Yo and the complicated world of simple expression

In past commentaries, I’ve talked about Leonardo da Vinci’s notion that “simplicity is the ultimate sophistication.” Where that notion needs better understanding is in the subtle complexities of communication.

Nothing proves that point more than the latest media-darling app, “Yo.” The blogosphere is teeming with stories about this one-word app, which was started as a joke, built in eight hours and launched just after April Fool’s Day. Yo’s developers have raised $1.2 million in venture capital from investors including Mobli co-founder Moshe Hogeg.

Yo reduces communication to a simple blurting of “Yo,” which apparently means as many things as there are people using it. Yo’s designer Or Arbel has been widely quoted as saying Yo’s appeal is in what they’re calling “context-based messaging.” As Orbel puts it, “You understand by the context what is being said.”

Opinions vary from Yo being the harbinger of the end of civilization to the beginning of a new way of communicating. There’s no denying its appeal: According to Tech Crunch, Yo already has over 50,000 active users. Users have sent over 4 million Yo’s to each other.

You can’t top Yo for simplicity, I suppose. And it does validate the argument that, when it comes to the usefulness of technology, simplicity beats everything else. People want a simple thing before they want more sophisticated functionality -- or so they may think. They want to see technology do one thing very well -- it makes the application or device more likely to be trusted.

But what’s important to remember in all this talk of simplicity is that “context-based messaging” does not equal communications. Reducing expression to what you can fit in a tweet or a short text is the opposite of communications.

Communication can always take one of two paths: Kneejerk reaction or storytelling. There will always be room for a “shock the monkey” version of expression, where a response can be reduced to a “Yo” or a “like” (the latter of which could replace the word altogether with its thumbs-up icon).

But for most of business, communication is more like storytelling. In business, the context that Yo developers believe is implicit in their mono-syllabic messaging only comes at the very end of a sometimes long collaborative process, where the context-based message may ultimately be “yes” or “no.”

The trend toward micro-expression as the norm is leading to a dumbed-down version of communication. If you take “context-based messaging” to a logical conclusion, it’s easy to see that we’re creating adult consumers with no ability to communicate complex ideas to anyone other than a close circle of friends.

If you think this argument reduces the debate to absurdity, consider that the simple and low-risk communication means of voice mail is greatly on the decline. According to The New York Times last month, a spokesperson for Vonage reported that voice mail deposits had dropped by 8 percent from October 2013 to April of this year.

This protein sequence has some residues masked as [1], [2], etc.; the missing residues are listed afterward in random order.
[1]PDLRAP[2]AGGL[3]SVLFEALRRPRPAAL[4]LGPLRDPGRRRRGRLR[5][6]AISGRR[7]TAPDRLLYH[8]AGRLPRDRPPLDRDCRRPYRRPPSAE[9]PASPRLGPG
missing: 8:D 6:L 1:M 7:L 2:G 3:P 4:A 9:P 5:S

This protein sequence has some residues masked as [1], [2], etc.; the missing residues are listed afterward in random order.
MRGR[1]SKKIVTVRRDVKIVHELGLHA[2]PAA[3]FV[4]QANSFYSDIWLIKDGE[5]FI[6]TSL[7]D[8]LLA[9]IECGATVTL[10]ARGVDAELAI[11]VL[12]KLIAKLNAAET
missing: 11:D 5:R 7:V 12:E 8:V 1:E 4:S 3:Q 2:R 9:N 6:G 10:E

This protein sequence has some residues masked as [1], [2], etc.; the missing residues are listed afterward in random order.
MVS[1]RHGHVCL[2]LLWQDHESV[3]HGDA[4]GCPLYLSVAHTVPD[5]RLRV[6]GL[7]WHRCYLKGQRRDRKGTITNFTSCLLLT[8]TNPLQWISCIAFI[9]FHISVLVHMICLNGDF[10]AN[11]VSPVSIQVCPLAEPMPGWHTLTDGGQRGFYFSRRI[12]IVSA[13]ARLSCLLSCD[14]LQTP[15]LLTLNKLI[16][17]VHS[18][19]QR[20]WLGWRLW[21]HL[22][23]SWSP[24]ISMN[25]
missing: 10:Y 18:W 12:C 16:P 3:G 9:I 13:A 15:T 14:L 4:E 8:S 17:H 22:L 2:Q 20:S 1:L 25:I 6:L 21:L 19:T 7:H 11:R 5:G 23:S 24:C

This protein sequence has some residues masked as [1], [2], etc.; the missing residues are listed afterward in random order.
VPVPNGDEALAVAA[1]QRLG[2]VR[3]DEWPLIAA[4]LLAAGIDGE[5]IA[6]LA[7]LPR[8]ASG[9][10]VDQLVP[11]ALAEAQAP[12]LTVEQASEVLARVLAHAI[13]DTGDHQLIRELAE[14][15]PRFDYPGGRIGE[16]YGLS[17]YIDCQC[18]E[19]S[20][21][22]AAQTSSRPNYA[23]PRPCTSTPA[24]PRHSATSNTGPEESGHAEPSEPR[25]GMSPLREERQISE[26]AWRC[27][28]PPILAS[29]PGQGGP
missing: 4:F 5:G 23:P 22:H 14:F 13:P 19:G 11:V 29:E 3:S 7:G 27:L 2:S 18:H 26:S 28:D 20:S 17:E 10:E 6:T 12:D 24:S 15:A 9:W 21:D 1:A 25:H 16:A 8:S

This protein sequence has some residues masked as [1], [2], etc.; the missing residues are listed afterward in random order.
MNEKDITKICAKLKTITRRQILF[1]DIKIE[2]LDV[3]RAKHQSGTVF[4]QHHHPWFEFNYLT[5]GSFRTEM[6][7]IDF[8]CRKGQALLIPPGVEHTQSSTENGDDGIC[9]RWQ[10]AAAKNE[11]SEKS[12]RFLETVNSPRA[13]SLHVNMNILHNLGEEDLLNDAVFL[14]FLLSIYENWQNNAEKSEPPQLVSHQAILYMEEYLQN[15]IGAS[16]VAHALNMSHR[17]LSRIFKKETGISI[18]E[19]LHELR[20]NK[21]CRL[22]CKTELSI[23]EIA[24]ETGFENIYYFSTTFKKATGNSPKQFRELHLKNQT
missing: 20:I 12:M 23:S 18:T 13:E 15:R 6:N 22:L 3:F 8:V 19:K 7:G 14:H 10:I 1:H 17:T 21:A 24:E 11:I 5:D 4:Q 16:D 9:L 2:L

The Times (and bloggers discussing the article) suggests that voice mail produces similar feelings of anxiety as public speaking, because it “represents a gesture of vulnerable intimacy.” One young woman was quoted as saying, “The only reason you leave a voice mail is so the person can hear the sound of your voice. It almost seems presumptuous, for that reason.”

How presumptuous are you being when you want to convey a message’s importance -- or when you want to be certain you are not being misunderstood by the lack of tone in text communications? Have we really gotten to the point that we’d rather not be bothered by the subtleties of the spoken word?

Business communications will always be the domain of storytelling and real conversation. The simplicity business people need from technology is not an application for people who find 140 characters long-winded. We’re looking for a simple way to let people work together, share important information, and understand unspoken aspects of communication such as body language and tone of voice. Technology like video conferencing, that makes this type of collaboration and communication more effective, is getting to a level of simplicity that allows the complexities of communication to be more effortless and inclusive -- leading to better business results.

At that point, you can feel confident about making the most effective simple context-based messages: “Yes” or “No.”

This piece first appeared in Wired Magazine July 2014